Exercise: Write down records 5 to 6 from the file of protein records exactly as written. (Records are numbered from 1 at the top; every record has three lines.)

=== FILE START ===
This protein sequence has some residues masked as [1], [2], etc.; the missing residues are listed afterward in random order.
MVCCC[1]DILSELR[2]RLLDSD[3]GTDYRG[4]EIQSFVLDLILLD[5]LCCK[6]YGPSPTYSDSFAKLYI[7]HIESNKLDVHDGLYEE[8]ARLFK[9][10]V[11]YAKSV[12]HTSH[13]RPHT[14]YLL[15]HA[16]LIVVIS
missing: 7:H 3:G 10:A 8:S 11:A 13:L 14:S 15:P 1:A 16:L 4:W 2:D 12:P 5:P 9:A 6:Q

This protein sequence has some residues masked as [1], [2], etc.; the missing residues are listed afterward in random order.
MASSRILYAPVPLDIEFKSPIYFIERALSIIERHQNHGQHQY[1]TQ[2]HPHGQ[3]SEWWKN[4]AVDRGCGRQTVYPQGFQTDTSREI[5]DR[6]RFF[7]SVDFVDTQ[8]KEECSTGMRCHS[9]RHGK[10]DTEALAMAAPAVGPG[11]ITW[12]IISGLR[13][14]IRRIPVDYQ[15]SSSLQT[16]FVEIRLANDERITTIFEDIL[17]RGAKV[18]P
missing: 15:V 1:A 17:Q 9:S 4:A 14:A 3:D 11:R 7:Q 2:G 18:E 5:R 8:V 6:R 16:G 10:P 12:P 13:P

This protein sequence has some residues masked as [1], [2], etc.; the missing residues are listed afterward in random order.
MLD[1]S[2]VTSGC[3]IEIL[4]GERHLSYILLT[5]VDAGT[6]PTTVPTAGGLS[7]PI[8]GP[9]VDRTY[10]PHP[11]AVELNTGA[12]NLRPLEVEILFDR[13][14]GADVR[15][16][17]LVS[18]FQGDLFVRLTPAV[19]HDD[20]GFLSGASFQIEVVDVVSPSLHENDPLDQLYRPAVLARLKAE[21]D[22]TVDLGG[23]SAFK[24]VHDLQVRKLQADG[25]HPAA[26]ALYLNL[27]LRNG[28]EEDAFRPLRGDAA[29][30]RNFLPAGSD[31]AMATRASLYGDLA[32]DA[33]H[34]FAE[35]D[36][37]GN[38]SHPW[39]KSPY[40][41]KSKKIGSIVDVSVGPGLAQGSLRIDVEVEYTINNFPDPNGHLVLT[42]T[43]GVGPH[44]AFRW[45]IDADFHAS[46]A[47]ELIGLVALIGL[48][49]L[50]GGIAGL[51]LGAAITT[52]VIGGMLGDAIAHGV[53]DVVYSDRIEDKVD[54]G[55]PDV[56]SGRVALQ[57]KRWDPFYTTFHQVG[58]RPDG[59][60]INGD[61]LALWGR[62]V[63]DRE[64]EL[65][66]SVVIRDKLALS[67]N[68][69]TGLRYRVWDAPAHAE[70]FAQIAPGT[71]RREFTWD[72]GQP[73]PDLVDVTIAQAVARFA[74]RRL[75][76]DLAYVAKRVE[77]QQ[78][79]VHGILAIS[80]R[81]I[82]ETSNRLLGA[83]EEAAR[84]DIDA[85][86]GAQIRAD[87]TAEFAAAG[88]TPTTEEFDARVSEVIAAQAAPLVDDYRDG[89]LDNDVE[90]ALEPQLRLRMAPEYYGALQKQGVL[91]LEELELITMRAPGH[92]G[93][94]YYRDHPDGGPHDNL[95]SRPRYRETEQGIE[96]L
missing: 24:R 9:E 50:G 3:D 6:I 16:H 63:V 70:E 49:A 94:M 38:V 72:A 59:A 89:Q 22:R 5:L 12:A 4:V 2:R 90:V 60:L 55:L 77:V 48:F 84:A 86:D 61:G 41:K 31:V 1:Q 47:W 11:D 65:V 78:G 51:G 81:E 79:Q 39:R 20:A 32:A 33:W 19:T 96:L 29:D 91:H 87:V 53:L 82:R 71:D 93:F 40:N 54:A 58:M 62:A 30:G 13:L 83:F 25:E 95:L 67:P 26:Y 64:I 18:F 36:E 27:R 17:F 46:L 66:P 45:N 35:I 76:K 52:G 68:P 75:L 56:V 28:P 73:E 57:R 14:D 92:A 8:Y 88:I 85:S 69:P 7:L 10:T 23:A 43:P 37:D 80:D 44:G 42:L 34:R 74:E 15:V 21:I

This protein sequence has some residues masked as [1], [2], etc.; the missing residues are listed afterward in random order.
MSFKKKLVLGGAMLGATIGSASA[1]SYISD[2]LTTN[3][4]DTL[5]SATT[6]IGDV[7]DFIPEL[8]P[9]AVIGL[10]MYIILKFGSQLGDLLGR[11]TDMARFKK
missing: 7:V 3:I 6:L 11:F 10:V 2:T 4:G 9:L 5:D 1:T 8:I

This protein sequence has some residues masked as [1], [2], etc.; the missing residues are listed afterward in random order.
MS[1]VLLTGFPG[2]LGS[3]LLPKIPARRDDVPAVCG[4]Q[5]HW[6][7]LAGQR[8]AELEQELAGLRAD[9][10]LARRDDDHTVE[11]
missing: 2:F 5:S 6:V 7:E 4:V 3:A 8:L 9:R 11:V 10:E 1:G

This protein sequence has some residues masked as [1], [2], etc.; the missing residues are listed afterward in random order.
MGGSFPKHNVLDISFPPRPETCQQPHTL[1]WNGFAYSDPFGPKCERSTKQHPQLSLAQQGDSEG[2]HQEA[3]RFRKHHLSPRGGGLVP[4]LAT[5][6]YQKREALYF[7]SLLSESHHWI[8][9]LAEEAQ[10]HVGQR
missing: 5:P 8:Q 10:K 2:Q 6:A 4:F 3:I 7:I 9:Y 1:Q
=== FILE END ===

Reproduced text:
This protein sequence has some residues masked as [1], [2], etc.; the missing residues are listed afterward in random order.
MS[1]VLLTGFPG[2]LGS[3]LLPKIPARRDDVPAVCG[4]Q[5]HW[6][7]LAGQR[8]AELEQELAGLRAD[9][10]LARRDDDHTVE[11]
missing: 2:F 5:S 6:V 7:E 4:V 3:A 8:L 9:R 11:V 10:E 1:G

This protein sequence has some residues masked as [1], [2], etc.; the missing residues are listed afterward in random order.
MGGSFPKHNVLDISFPPRPETCQQPHTL[1]WNGFAYSDPFGPKCERSTKQHPQLSLAQQGDSEG[2]HQEA[3]RFRKHHLSPRGGGLVP[4]LAT[5][6]YQKREALYF[7]SLLSESHHWI[8][9]LAEEAQ[10]HVGQR
missing: 5:P 8:Q 10:K 2:Q 6:A 4:F 3:I 7:I 9:Y 1:Q